How to Prevent Defensive Inefficiency From Victimizing Your Team


Sep 1, 2009

Let's see how defensive efficiency (defined as turning balls in play into outs) can impact pitching stats that matter in fantasy baseball.

In the American League, the average team allows hits on 30.7 percent of balls in play, which translates to a .307 average. Note that balls in play do not include homers, which are, by definition, out of play.

In the National League, the rate is about the same (as it always is), at 30.5 percent or .305 average allowed.

Which teams are the major defensive outliers on the plus side (fielding a significantly higher percentage of balls in play)?

In the AL, the leaders are the Mariners (.285 average allowed on BIP) and the Rangers (.295). The only other teams under .300 are the Rays (.297) and Yankees (.299).

The trailers are the Red Sox (.318), Orioles (.315) and A's (.314). Oakland has traditionally been among the leaders as its park has mysteriously reduced batting average in balls in play even after discounting for a normal distribution of pop foul outs given the expansive foul territory.

The NL leaders? The Dodgers (.282), Cubs (.294) and Reds (.296). The trailers? The Astros (.318), Nationals (.315) and Braves (.313).

Given full season stats in a normal year, this kind of difference translates into preventing about 76 hits. Assuming a normal starter's workload (200 innings), the expected share is 13 hits prevented. Figure 2/3 of them are singles. The rest are doubles. That's about 18 total bases, which typically results in four or five runs.

The difference between the leaders and trailers is more dramatic: 114 hits, 20 hits, about 27 total bases and approximately seven runs. Assuming they're all earned, this lowers a 4.00 ERA for a typical starter to 3.69.

Of course, these things are never evenly distributed.

Consider defensive efficiency leaders, the Dodgers and Mariners. For L.A., Jeff Weaver's rate was .306 versus .257 for Randy Wolf. The Mariners range from .226 for Sean White to .321 for Brandon Morrow. Felix Hernandez (.293) wasn't helped nearly as much as Jarrod Washburn (.242), despite far superior stuff.

Same thing for the trailers. Boston's Josh Beckett is .277, versus Jon Lester at .314. For the Nationals, John Lannan hasn't been impacted (.280), while Jordan Zimmermann (elbow surgery) was killed when healthy — .332.

We already know that life isn't fair. But what about projecting defensive efficiency, year to year? Does it hold up?

In 2008, the Rangers and Mariners were ranked 30th and 26th, respectively, in defensive efficiency. The Reds were 29th. Now, they all are 2009 leaders.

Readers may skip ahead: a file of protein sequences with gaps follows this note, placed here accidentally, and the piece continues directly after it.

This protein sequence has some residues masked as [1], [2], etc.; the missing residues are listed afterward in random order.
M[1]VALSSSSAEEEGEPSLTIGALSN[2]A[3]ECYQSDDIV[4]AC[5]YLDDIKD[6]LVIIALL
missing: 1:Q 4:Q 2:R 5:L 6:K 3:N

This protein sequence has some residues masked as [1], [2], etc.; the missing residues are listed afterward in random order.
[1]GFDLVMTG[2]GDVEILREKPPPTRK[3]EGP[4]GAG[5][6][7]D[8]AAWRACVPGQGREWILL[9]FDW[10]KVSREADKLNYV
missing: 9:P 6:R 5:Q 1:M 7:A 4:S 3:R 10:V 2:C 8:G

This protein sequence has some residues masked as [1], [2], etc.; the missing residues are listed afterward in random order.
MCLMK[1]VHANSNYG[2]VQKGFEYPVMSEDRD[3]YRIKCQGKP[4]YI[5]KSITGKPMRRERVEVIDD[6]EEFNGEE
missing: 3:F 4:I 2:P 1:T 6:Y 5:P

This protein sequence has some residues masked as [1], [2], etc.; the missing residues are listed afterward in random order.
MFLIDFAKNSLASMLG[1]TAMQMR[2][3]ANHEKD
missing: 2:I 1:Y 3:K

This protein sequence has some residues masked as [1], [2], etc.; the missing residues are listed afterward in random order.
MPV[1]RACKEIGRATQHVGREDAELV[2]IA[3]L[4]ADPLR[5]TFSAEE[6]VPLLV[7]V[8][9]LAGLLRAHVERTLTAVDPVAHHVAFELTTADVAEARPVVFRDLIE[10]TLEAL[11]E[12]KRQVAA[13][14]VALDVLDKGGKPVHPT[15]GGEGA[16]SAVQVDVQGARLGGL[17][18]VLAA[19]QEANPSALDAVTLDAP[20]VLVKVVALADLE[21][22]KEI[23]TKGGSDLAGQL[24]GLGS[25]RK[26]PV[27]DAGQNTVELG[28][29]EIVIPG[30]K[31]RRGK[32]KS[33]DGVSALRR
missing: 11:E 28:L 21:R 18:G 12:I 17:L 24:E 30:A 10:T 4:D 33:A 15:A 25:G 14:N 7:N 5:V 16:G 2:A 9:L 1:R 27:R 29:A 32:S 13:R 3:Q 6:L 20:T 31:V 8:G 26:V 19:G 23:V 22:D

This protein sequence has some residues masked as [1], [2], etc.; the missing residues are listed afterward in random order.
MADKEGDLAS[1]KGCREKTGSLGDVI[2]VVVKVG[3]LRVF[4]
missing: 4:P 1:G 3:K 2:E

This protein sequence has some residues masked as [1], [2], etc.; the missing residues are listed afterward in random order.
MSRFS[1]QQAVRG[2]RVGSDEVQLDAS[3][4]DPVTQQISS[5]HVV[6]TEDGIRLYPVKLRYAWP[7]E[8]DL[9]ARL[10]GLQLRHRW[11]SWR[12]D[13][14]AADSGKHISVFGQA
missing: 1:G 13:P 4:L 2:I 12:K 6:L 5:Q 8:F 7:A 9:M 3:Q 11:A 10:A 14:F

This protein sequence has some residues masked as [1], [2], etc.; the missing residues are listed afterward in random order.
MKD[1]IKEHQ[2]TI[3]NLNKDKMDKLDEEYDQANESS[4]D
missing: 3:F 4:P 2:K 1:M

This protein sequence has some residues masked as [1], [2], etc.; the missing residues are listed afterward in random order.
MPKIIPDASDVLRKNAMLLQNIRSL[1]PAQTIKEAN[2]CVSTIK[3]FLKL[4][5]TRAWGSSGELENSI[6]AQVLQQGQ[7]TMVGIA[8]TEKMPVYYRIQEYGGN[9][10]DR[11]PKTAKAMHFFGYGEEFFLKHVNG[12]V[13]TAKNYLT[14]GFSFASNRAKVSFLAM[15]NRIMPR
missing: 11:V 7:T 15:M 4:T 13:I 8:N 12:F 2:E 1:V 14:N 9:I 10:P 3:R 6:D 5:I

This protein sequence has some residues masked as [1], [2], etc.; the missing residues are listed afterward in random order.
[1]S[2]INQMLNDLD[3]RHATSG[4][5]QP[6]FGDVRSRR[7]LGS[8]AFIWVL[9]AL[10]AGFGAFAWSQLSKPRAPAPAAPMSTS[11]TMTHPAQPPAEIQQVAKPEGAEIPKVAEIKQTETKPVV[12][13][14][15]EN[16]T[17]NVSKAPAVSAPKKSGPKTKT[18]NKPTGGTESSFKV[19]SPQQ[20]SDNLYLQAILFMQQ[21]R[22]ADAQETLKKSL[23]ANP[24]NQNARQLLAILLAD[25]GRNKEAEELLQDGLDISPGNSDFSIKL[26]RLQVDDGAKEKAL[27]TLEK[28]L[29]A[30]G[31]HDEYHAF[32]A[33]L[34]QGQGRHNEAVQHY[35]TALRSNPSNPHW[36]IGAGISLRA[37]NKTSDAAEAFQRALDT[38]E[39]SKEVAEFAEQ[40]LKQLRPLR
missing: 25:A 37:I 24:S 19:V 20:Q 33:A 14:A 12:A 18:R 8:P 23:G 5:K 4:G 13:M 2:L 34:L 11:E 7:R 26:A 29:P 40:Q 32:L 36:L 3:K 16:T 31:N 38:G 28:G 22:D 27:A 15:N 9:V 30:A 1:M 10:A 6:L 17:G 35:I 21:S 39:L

Conversely, the A's were fifth-best last year, the Red Sox seventh and Houston eighth. Perhaps personnel changes had a tremendous impact. But I'd say there's a more randomness to these stats than most believe (a truism for most stats).

But the results can be league-deciding. If you know you're getting a defensive tailwind, take it. But since there's so much we don't know year to year with defensive efficiency — especially how performance will be distributed throughout a staff — I'll generally buy guys who have been victimized and sell those who seemingly have been unfairly rewarded.

Max Scherzer, Diamondbacks:
Look at the peripherals — more than a K per inning and about a 3:1 strikeout-to-walk ratio. With normal defense, his ERA would be about 3.50.

Cole Hamels, Phillies: How big of an outlier is Hamels' season? DER allowed (since 2006): .286, .279, .259 and this year, .323. Get Hamels next year if your league mates don't project him to revert back to the .280 range (about 25 less hits and nine less runs).

Justin Verlander, Tigers: He's been a little unlucky this year. His ERA should be about 2.85. Some people think this year is his ceiling, but it's not. His stuff is that good.

Dan Haren, Diamondbacks:
He's had above-average defensive efficiency five of the last six years (average in the other). Preventing hits reasonably seems to be more a skill for him than due to his defense or random chance. Just don't expect this year's .249 average. But .280 is reasonable.

Jarrod Washburn, Tigers:
Look at what's happened since he went to the Tigers and his luck on balls in play reversed. His ERA is 6.00-ish. Split the difference and give him the 4.50 ERA every reasonable forecaster predicted in March.

J.A. Happ, Phillies: Maybe he has a special skill at preventing hits (.245 BABIP) above what we'd expect from his defense. That seems to be the case for some pitchers. But we don't yet have enough data on Happ.

Randy Wolf, Dodgers: Expect a hit per inning next year, not minus-28. That's about 37 bases and nine runs, which would make his ERA this year much closer to 4.00 (about 3.70).

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